Why Big Data Should Also Be Smart
In this article, see why big data should also be smart data and see why it's not always useful.
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Initially, many Data Scientists and specialists from related professions are very enthusiastic about Big Data. A couple of years later, most of them become much more skeptical, and the term Big Data itself turns into a buzzword. Why is Big Data as such not a value, and why is the quality of even the necessary data more important than the quantity?
Big Data Isn't Always Useful
Quite often, Big Data is perceived as a kind of treasure, a valuable resource that makes it possible to create effective strategies, optimize processes, etc. However, the more experienced the analyst becomes, the more specific questions they ask. What exactly can we learn from this data? Do we need this information now? How much will it cost to store data if we don't need it now?
Working with Big Data requires considerable computing power. With the development of cloud storage, computing power has become more affordable, but its maintenance still requires resources. The same data can be very valuable to one company and completely useless to another. And in the latter case, it will become nothing but a liability. To avoid this, it is necessary to analyze its usefulness even before collecting and sending it to the repository.
The vast majority of all Big Data in the world is currently garbage. This data is either completely useless for those who currently own it or it contains so little useful information that it doesn’t even cover the cost of its processing. According to a Forrester study, companies actually use no more than 40% of the data they collect.
Bigger Is Not Always Better
The “just throw as much data into AI as possible” tactic no longer works. Data Scientists understand that not every function is useful, and the quality of data is more important than the quantity. There is a need for only the data that helps to analyze what is important at the given moment. Only by working with quality data, can AI give useful results.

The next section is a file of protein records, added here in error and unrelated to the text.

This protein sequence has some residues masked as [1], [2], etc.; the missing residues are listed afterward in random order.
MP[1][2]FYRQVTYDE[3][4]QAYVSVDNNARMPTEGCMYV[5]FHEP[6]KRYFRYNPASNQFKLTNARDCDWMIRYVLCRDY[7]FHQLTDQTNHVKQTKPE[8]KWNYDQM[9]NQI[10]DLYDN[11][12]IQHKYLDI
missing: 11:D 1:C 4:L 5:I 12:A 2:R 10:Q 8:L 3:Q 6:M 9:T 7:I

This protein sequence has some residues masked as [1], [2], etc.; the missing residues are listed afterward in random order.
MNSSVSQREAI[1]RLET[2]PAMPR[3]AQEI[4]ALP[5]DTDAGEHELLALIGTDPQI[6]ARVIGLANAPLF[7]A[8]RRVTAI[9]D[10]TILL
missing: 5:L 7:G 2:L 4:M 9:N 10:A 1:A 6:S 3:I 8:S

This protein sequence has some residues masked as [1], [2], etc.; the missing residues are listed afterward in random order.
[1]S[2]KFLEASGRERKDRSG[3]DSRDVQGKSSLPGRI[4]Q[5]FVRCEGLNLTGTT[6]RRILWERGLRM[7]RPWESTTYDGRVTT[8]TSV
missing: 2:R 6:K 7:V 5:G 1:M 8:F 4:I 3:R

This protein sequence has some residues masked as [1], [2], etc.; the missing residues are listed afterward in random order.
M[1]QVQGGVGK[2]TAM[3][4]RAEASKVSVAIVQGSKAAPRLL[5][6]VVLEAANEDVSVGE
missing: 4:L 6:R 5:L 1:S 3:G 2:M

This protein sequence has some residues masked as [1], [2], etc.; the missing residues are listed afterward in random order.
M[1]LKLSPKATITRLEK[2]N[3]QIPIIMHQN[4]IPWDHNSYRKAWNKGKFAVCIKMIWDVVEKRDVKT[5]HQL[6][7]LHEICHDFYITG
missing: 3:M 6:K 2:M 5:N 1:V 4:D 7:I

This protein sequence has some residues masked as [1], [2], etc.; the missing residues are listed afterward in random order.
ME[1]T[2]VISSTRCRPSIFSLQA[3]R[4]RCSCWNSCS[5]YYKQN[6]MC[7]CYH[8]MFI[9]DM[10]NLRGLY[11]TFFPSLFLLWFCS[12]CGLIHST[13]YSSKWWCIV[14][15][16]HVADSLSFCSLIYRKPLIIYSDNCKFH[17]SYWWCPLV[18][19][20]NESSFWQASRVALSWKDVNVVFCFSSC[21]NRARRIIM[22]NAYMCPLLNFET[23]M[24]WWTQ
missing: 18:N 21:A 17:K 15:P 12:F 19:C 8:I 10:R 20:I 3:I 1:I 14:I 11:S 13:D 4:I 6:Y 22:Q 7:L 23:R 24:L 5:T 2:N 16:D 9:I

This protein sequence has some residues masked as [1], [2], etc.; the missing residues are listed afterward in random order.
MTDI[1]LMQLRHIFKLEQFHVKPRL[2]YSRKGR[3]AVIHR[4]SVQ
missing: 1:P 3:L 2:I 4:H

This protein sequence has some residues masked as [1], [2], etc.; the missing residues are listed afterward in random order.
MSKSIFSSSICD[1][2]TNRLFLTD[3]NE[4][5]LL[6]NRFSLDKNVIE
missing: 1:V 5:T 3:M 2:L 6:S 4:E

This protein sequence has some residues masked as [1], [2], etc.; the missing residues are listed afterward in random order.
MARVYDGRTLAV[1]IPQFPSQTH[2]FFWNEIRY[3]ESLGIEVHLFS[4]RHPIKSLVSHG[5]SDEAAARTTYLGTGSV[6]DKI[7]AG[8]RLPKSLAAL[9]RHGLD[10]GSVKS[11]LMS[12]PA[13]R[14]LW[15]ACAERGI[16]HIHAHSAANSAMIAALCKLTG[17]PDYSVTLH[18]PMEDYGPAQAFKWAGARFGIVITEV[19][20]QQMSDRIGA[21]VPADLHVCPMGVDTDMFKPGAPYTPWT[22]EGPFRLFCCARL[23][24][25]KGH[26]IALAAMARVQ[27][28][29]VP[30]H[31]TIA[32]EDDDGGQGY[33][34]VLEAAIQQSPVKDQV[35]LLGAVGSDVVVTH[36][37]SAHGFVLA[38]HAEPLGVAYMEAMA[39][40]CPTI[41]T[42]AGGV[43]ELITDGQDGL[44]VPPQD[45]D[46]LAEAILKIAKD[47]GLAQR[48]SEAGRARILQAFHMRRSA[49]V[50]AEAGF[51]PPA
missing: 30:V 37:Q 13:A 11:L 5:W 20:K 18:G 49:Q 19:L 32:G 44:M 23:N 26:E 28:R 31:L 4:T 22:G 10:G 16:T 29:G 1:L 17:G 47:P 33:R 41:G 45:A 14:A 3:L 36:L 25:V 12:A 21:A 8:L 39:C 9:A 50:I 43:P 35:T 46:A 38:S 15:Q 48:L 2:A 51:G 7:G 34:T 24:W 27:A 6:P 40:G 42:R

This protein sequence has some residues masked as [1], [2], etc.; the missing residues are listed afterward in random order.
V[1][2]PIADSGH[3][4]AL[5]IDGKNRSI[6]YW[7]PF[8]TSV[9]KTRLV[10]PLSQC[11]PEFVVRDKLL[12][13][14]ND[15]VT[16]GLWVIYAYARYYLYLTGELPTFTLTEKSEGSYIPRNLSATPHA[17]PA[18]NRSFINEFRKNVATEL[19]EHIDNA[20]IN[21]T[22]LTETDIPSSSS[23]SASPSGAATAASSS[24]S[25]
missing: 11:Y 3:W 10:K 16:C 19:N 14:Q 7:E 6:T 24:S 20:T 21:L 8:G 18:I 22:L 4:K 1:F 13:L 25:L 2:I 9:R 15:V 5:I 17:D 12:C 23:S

Along with the data itself, there is a need for infrastructure to safely analyze, use and transfer data, and separate useful information and garbage. Not everyone has realized this yet, but data should be not only big but also smart.
Why Data Should Be Smart
Big Data has five key parameters:
The value of data does not always depend on its volume or velocity, but it does affect other parameters. If the data is not various, not veridical, and not valuable at the moment, there is no point in collecting it.
The Wired portal defines Smart Data as follows:
“Smart Data” means information that actually makes sense. It is the difference between seeing a long list of numbers referring to weekly sales vs. identifying the peaks and troughs in sales volume over time.
In practice, Smart Data is a piece of data that can be used at a given moment in order to meet the specific needs of the company. Smart Data is also the part of Big Data that is used in presentations and based on which decisions are made.
Why Non-Smart Data Is Useless and Even Destructive
Imagine that two Data Scientists are working on the implementation of Big Data and Machine Learning tools in the companies they work at, but they choose different approaches. One of them uses off-the-shelf tools to save time and immediately starts collecting data. This specialist transfers everything they have collected into the data infrastructure and uses ML algorithms to optimize the result.
The second specialist wants more control over the data structure, so they start writing their modules. It takes a lot of time, but in the end, the specialist receives more compact and accurate data. The company saves thousands of dollars by not storing terabytes of unnecessary information but still has as much useful data as the company employing the former specialist. This money can be reinvested into creating new modules for better results.
Companies are already trying to organize the process in such a way as to reduce the collection of unnecessary data, but still, their algorithms continue processing tons of garbage. Without useful content, data remains a liability that requires additional resources to process. Focusing on Smart Data may be the solution, but this will be just the beginning of the transition to the right data techniques.
Zhann Chubukov, Head of Data Science, Andersen:
The professional community is about to come to the reasonable and logical conclusion that Big Data is just a buzzword that gobbles money and delivers low returns. Hence before building a Data Lake and a Data Warehouse, it is necessary to figure out the business problems that these things will have to solve so that the data is not only big but also reliable and smart. Collecting data is not a goal in itself; the goal is to make money from this data while simultaneously reducing operating costs and minimizing "warehouses" (data stores).
Published at DZone with permission of Pavel Svirsky. See the original article here.
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